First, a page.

I.          The plot of men against Daniel 1-16a

A.        Daniel distinguished himself above all others in his service to the king. 1-3

It seemed good to Darius to appoint 120 satraps over the kingdom, that they would be in charge of the whole kingdom, 2 and over them three commissioners (of whom Daniel was one), that these satraps might be accountable to them, and that the king might not suffer loss. 3 Then this Daniel began distinguishing himself among the commissioners and satraps because he possessed an extraordinary spirit, and the king planned to appoint him over the entire kingdom.

B.        Motivated by envy, peers of Daniel conspired to discredit him before the king. 4-5

1.         They could find no ethical failures in Daniel 4

4 Then the commissioners and satraps began trying to find a ground of accusation against Daniel in regard to government affairs; but they could find no ground of accusation or evidence of corruption, inasmuch as he was faithful, and no negligence or corruption was to be found in him.

2.        They determined to use Daniel’s faith against him 5

5 Then these men said, “We will not find any ground of accusation against this Daniel unless we find it against him with regard to the law of his God.”

C.        They tricked the king into creating a law that made it illegal to pray to   anyone by him (for one month), punishable by death. 6-9

1.         They made it illegal to pray or petition any god or person (other than     King Darius) for one month 6-9

6 Then these commissioners and satraps came by agreement to the king and spoke to him as follows: “King Darius, live forever! 7 “All the commissioners of the kingdom, the prefects and the satraps, the high officials and the governors have consulted together that the king should establish a statute and enforce an injunction that anyone who makes a petition to any god or man besides you, O king, for thirty days, shall be cast into the lions’ den. 8 “Now, O king, establish the injunction and sign the document so that it may not be changed, according to the law of the Medes and Persians, which may not be revoked.” 9 Therefore King Darius signed the document, that is, the injunction.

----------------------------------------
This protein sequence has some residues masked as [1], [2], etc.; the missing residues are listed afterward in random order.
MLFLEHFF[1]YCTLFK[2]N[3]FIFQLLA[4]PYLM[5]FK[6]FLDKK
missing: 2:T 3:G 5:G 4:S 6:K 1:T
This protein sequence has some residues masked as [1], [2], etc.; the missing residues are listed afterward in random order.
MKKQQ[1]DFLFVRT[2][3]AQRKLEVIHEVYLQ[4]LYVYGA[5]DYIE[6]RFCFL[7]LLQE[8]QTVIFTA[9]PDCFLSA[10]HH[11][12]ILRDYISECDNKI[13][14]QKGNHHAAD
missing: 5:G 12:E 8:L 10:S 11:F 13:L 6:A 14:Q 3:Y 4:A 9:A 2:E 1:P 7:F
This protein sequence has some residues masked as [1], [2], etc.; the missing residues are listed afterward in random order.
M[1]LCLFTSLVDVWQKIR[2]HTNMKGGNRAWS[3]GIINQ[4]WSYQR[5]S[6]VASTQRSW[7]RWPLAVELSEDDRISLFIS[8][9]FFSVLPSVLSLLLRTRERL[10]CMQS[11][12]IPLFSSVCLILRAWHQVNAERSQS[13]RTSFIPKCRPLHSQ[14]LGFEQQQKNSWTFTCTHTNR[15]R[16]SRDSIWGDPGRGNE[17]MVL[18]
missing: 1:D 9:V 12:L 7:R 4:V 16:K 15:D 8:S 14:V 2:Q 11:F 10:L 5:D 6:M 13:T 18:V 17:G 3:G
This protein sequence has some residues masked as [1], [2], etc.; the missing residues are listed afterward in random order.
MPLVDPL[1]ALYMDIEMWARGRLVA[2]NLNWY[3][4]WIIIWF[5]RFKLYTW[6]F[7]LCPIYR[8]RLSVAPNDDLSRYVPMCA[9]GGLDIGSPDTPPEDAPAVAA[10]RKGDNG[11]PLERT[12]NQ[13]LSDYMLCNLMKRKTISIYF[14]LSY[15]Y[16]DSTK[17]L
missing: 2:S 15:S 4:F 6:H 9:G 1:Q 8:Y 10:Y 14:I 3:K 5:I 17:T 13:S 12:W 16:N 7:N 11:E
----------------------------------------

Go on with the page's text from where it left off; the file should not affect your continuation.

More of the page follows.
2.         They made it punishable by death to break the new law 7b

shall be cast into the lions’ den.

D.        They witnessed Daniel breaking their law, and pressed charges against  him before the king. 10-16a

1.         They spied on Daniel praying to the Lord God 10-11

10 Now when Daniel knew that the document was signed, he entered his house (now in his roof chamber he had windows open toward Jerusalem); and he continued kneeling on his knees three times a day, praying and giving thanks before his God, as he had been doing previously. 11 Then these men came by agreement and found Daniel making petition and supplication before his God.

2.         They pressed charges against Daniel, and demanded that Darius put       Daniel to death 12-15

a.         The charges were pressed 12-13

12 Then they approached and spoke before the king about the king’s injunction, “Did you not sign an injunction that any man who makes a petition to any god or man besides you, O king, for thirty days, is to be cast into the lions’ den?” The king replied, “The statement is true, according to the law of the Medes and Persians, which may not be revoked.” 13 Then they answered and spoke before the king, “Daniel, who is one of the exiles from Judah, pays no attention to you, O king, or to the injunction which you signed, but keeps making his petition three times a day.”

b.         The king was heart-sick that he’d been tricked into executing Daniel 14